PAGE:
Hyper-V on Every Box in the Enterprise

Yes, it’s more Sunday evening than afternoon but I’m gonna squeeze this one in under the guise of another installment of Sunday Afternoon Architecture And Philosophy.

With the release of Hyper-V 1.0, I got to thinking… why wouldn’t you put it on every x64 physical box in the enterprise? Theoretically, the parent partition should incur no virtualisation overhead – it has physical hardware access and doesn’t need to worry about managing VM’s if it’s running on it’s own. It doesn’t cost anything more for software assurance customers, and let’s face it – if you’re running a physical box today (and according to IDC and the like, 80-90% of servers are still physical) then almost all the reasons for choosing ESX over Hyper-V simply don’t apply as you don’t get any of those features with physical boxes anyway. So if that phsyical box is running at 5% resource utilisation and the owner has a need for another environment (be it for dev, UAT, tiering an app, whatever), if we have Hyper-V installed already then we have the potential to exceed expectation by quickly provisioning a box for them that doesn’t require the (usually) lengthy process of ordering and racking. If we think of virtualisation purely in terms of maximising hardware utilisation, then as far as I’m concerned there’s no argument to be had – I’d rather have one less physical box by running it on Hyper-V than not having Hyper-V at all.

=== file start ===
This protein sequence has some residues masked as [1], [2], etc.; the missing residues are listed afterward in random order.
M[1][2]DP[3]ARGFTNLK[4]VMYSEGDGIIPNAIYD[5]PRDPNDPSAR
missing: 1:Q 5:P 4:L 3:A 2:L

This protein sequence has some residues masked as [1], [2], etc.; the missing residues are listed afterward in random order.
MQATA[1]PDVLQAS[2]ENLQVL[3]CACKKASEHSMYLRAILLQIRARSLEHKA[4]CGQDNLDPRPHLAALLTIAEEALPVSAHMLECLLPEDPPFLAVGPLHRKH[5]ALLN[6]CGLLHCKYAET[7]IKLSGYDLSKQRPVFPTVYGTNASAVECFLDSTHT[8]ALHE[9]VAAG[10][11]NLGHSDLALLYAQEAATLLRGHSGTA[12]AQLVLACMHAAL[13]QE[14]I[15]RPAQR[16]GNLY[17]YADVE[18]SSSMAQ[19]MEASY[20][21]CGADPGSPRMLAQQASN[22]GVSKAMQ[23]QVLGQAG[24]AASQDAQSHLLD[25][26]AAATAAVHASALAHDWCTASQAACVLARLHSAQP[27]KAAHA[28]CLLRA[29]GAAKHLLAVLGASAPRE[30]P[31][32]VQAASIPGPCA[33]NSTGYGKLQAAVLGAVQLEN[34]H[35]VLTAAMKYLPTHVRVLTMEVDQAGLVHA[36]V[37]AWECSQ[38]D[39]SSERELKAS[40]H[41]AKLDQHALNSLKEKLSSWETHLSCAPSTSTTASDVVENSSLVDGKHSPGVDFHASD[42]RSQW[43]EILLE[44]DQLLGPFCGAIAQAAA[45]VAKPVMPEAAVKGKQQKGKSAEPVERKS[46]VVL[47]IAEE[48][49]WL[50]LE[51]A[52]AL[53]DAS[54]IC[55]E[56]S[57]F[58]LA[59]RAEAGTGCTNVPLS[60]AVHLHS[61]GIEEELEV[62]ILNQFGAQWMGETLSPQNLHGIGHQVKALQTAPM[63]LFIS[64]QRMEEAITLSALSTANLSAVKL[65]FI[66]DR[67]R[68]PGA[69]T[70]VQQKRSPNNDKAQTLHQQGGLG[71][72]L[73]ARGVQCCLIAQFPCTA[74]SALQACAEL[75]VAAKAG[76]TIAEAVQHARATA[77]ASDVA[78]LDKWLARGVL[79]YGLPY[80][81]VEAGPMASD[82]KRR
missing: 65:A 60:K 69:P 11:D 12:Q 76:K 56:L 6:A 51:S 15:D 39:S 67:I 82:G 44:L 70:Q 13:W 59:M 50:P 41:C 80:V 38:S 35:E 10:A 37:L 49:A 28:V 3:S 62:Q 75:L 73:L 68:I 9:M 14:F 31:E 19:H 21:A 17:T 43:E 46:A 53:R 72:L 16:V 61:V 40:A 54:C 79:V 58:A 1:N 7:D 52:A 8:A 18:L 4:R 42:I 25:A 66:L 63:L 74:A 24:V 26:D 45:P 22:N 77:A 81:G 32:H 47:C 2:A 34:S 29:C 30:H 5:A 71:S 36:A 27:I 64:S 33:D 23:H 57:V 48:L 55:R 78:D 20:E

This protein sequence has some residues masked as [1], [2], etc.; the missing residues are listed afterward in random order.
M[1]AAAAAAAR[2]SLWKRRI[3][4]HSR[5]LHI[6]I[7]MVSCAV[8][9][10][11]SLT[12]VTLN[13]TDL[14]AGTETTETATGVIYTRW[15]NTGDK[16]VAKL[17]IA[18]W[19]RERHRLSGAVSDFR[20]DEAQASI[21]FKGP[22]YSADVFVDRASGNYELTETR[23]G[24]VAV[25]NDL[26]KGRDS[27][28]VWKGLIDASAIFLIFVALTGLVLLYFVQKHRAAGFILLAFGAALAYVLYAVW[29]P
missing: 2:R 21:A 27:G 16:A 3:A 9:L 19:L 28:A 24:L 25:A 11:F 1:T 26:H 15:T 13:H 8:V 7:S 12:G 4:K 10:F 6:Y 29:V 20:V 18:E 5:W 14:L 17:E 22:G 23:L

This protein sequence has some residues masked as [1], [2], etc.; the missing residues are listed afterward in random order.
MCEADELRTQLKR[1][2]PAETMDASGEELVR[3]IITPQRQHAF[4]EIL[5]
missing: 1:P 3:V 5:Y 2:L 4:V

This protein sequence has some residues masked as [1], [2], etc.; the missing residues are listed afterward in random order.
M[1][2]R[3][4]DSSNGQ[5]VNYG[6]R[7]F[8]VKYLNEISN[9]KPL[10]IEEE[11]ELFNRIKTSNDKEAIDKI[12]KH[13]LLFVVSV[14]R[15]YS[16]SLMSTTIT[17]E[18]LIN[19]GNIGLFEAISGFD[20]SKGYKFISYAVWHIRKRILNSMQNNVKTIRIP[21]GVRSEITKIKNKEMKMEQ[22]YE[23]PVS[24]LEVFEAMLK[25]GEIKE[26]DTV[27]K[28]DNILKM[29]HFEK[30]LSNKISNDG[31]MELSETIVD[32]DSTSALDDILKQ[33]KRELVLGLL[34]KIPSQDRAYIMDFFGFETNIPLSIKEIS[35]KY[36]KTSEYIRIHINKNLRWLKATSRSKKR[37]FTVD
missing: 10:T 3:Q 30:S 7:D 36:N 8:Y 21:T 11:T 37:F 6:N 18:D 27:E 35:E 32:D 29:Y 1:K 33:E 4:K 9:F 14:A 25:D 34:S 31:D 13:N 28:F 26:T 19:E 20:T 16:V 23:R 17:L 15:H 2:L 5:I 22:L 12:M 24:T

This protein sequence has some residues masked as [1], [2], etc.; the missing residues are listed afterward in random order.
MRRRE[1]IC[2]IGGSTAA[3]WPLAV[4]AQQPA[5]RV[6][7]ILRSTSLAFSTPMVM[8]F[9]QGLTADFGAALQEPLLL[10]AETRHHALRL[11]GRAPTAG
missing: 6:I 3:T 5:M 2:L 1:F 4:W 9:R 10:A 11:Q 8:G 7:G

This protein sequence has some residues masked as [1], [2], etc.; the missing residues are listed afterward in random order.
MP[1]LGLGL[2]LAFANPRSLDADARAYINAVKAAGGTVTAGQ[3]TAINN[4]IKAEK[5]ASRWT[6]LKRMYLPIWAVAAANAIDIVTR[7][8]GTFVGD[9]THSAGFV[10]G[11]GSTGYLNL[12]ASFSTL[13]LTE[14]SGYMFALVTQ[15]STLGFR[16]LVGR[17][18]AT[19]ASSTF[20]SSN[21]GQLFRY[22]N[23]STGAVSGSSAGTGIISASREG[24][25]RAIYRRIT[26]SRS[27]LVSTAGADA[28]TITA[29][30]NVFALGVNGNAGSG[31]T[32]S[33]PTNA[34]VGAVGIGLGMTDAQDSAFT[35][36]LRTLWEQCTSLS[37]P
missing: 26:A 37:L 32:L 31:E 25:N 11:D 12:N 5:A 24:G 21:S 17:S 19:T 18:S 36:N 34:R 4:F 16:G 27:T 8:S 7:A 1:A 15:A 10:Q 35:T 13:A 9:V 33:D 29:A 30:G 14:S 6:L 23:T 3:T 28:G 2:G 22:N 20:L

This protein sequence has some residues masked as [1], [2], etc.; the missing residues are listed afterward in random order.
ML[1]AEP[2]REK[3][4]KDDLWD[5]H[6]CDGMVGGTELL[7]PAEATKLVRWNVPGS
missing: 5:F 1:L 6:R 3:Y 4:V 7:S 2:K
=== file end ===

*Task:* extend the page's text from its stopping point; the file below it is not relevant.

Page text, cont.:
Of course we all know there are so many other benefits to be had by virtualising on VI3, but as I said if only 10% of boxes are virtual currently then we’re missing something. Maybe your business is still uncomfortable with virtualisation. Maybe your chargeback model is so close to the cost of physical boxes that your business doesn’t care to virtualise (naively ignoring the cost of rack space, power, cooling and having to build a new datacenter when you run out of those). I’m sure there are a myriad of reasons, and even more certain that none of them are technical. But if we can leverage Hyper-V by putting it on every box and giving our business customers a taste of virtualisation, then maybe we can effect a change in attitude. And maybe next time they go to buy that physical box, they’ll ask around as to how that virtual box has been running and reconsider. We’ve tried the ‘boil the ocean’ approach with virtualisation over the past few years, and it clearly hasn’t worked if only 10% of servers are virtual. It’s time for baby steps.

So to wrap it up, let me be absolutely clear – I’m not suggesting we start migrating our virtual infrastructures to Hyper-V now or in the forseeable future. What I am suggesting is that we don’t write off Hyper-V by comparing it with VI3 and closing the door on it immediately. A slightly unconventional use case it may be, but it could be the most valuable tool we have had so far in assisting with the virtualisation of that other 80% of the enterprise. And I certainly hope that VMware will imminently release an update to Converter to provide full support for V2V from Hyper-V 😉

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